The Last of Us Review
Can you think of a game less in need of more story than The Last of Us? I can't. Joel and Ellie's journey across the ruined American landscape was so tightly paced and satisfyingly concluded, its characters so thoroughly developed, that in a perfect world the game would be allowed to stand alone, a singular testament to Naughty Dog's storytelling talents. That the game didn't need any DLC makes Left Behind's elegant addition to its narrative arc all the more impressive. This is an essential add-on for anyone who treasured the intensely character-driven style of The Last of Us, and wants to spend just a few more moments in its world.
Left Behind doesn't offer any profound revelations about cordyceps, the Fireflies, or other background elements of The Last of Us' grim reality. True to the spirit of the base game, it merely gives form and adds texture to characters and themes that were hinted at in the original story. As such, it's deeply intertwined with the events of The Last of Us, so if you don't know what happens in that game and want to keep it that way, stop reading now.
The DLC opens by revisiting that horrific moment when Joel is impaled on a metal rod, and then deftly shifts between the "present," in which Ellie desperately makes her way through a shopping mall in search of medical supplies to stitch him up, and flashbacks to the time before Ellie was bitten, before she realized she was immune, when she shared a teenager's tumultuous but abiding affection with her best friend Riley. The filmic sensibilities that so enhanced the original game's presentation again work to great effect here, with hard cuts from one time period to the other coming at just the right moments, when the drama is at its height, to keep you intensely engaged in moving the plot forward.
Ellie's present-day struggle through the Colorado mall is where all the fighting is. Left Behind wisely avoids laying on the combat too thick just to pad out its length; there are only a handful of enemy encounters spread evenly through the story, and what light puzzle-solving there is doesn't impede your progress for long (and you don't push any wooden pallets around in the water, thankfully). The game adds the neat twist of mixing human and infected enemies into the same scenarios, allowing you to pit them against each other with just a little creativity. This portion of the DLC is fairly straightforward, but even here Naughty Dog takes the opportunity to tell a short found story, similar to the Ish business in the original game, that resonates with Ellie and Joel's predicament.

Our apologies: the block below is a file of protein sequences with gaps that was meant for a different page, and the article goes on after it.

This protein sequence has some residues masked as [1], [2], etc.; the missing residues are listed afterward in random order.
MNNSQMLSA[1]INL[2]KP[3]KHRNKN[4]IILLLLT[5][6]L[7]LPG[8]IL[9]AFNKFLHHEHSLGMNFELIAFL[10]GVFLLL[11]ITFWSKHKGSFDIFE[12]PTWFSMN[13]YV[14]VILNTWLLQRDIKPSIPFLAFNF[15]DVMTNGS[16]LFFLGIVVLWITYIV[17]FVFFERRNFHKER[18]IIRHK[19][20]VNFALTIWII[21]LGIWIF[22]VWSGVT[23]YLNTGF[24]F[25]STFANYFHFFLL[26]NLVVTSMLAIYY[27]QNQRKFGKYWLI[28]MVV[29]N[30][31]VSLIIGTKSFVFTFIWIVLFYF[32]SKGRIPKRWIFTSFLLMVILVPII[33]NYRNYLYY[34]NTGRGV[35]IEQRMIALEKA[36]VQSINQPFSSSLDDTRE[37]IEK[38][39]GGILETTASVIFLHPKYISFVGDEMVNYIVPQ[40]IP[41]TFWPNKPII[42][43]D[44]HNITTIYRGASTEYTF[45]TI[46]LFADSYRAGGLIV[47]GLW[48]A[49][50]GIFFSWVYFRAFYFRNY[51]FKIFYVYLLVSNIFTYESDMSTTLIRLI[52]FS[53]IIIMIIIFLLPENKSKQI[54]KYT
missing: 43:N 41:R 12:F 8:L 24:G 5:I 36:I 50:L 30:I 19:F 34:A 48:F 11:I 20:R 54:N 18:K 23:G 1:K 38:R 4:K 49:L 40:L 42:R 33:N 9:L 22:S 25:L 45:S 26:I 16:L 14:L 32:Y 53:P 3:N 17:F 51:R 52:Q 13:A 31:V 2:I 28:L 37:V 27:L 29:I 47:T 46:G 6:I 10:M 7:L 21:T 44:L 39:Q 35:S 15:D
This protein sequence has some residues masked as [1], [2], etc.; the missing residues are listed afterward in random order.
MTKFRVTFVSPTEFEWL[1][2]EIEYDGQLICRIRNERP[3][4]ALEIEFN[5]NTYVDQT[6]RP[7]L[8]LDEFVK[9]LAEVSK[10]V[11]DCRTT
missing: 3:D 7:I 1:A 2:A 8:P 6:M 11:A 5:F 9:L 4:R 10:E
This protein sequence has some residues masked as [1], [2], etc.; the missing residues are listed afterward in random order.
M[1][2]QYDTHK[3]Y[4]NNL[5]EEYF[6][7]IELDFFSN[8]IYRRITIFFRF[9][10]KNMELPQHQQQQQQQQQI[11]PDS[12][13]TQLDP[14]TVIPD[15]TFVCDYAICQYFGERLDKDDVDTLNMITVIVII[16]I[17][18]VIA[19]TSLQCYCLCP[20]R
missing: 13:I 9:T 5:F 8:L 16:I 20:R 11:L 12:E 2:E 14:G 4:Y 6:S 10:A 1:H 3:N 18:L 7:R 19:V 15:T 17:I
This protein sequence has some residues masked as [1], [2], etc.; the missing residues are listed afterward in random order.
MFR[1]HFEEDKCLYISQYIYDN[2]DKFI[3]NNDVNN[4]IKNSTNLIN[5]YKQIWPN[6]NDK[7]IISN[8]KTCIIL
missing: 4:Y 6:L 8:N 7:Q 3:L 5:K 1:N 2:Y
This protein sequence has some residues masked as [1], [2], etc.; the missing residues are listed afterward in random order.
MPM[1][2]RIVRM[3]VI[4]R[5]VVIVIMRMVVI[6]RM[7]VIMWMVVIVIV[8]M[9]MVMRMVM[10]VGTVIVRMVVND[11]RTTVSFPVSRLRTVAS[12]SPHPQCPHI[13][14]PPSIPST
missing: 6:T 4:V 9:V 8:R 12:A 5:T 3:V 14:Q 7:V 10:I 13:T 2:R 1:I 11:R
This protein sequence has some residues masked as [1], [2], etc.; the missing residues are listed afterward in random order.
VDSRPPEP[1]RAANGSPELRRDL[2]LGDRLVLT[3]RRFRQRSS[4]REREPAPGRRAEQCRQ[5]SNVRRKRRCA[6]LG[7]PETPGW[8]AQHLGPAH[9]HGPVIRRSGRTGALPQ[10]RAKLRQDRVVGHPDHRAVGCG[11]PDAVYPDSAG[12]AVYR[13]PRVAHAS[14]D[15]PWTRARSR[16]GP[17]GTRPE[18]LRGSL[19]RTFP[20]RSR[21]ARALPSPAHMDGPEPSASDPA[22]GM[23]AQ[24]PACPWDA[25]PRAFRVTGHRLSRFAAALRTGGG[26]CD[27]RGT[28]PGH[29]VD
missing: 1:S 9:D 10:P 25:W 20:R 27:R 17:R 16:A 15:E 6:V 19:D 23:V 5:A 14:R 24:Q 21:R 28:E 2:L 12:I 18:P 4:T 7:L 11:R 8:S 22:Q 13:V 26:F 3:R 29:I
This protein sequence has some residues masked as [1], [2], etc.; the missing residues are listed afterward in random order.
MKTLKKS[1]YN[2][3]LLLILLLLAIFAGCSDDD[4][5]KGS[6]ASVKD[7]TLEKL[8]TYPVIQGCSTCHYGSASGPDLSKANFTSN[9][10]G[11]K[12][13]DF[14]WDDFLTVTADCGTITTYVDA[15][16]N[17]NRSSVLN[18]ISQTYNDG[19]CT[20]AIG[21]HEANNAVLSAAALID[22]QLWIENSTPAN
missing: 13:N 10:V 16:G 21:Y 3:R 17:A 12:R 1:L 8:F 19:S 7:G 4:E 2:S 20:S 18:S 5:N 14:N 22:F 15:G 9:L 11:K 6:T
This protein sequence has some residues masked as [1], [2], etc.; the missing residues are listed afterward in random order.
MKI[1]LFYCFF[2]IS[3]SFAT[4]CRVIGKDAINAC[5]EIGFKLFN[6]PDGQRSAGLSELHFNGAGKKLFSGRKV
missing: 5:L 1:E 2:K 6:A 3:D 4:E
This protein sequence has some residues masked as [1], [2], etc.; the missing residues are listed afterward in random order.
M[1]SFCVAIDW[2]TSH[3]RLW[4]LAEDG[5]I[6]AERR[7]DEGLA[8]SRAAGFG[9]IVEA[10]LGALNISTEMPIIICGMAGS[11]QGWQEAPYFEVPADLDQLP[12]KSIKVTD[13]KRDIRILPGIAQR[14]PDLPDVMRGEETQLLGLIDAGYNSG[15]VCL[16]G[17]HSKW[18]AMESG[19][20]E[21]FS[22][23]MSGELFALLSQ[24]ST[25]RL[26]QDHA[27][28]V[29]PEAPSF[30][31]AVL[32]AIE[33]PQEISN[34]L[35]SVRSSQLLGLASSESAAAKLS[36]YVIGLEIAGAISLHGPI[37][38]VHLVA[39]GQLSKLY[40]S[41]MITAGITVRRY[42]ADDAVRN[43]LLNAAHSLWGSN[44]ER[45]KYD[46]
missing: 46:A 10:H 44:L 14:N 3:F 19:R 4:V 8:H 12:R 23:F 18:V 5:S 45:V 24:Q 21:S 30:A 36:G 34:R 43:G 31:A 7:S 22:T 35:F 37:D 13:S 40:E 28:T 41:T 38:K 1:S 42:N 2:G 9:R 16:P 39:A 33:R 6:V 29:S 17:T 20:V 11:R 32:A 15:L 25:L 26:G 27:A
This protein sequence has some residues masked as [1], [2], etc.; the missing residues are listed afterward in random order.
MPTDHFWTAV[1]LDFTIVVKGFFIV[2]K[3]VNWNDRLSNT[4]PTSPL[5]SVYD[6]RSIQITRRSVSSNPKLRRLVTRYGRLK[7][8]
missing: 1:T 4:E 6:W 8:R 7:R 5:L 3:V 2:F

It's the flashbacks to a relatively more innocent time that give Left Behind its spark. After disappearing without explanation weeks earlier, Riley returns to drop in on Ellie and takes her on a heartfelt day trip through another shopping mall. Cue a bounty of wonderful character-building scenes and exchanges between the two, as they briefly get the mall's power up and running and then get a wistful glimpse of what life might have been like before the world ended. Thankfuly there's no combat in the flashback portion, just a lot of great talking and exploring through a costume shop, a music store, and a merry-go-round, among others. On several occasions, Left Behind makes fantastic, offbeat use of the game's existing mechanics that put a big, goofy grin on my face (and those moments are better experienced for yourself than described in a review). The flashback scenes are mostly playful, but there's an undercurrent of sadness and finality to it all that continually reminds you where this reunion must inevitably end up.
Having finished The Last of Us, you'll be somewhat familiar with who Riley was, but Left Behind solidifies her importance to the game's greater storyline and makes it clear how much she meant to Ellie, and the effect she had on Ellie's formative years. Their relationship is developed well enough during their short jaunt through the mall that you'll dread the conclusion that you know is coming. And telling Riley's story is what allows Left Behind to justify its other half, set in the present. It's not a mystery that Ellie had to strike out on her own to fix Joel up, but seeing firsthand what she's been through and lost makes you appreciate why she fights so hard to hang on to what she has left.
Some may knock Left Behind for its relative brevity, at two to three hours, but this is one of those clear cases of quality over quantity, and I for one appreciate an add-on that imparts a lot of narrative value to a game like this without overstaying its welcome. It's delightfully ironic that the one game which really didn't need any DLC has received one of the best pieces of DLC in recent memory. Left Behind is a fine blueprint that details the right way to thoughtfully and meaningfully expand on the arc of a story-driven game.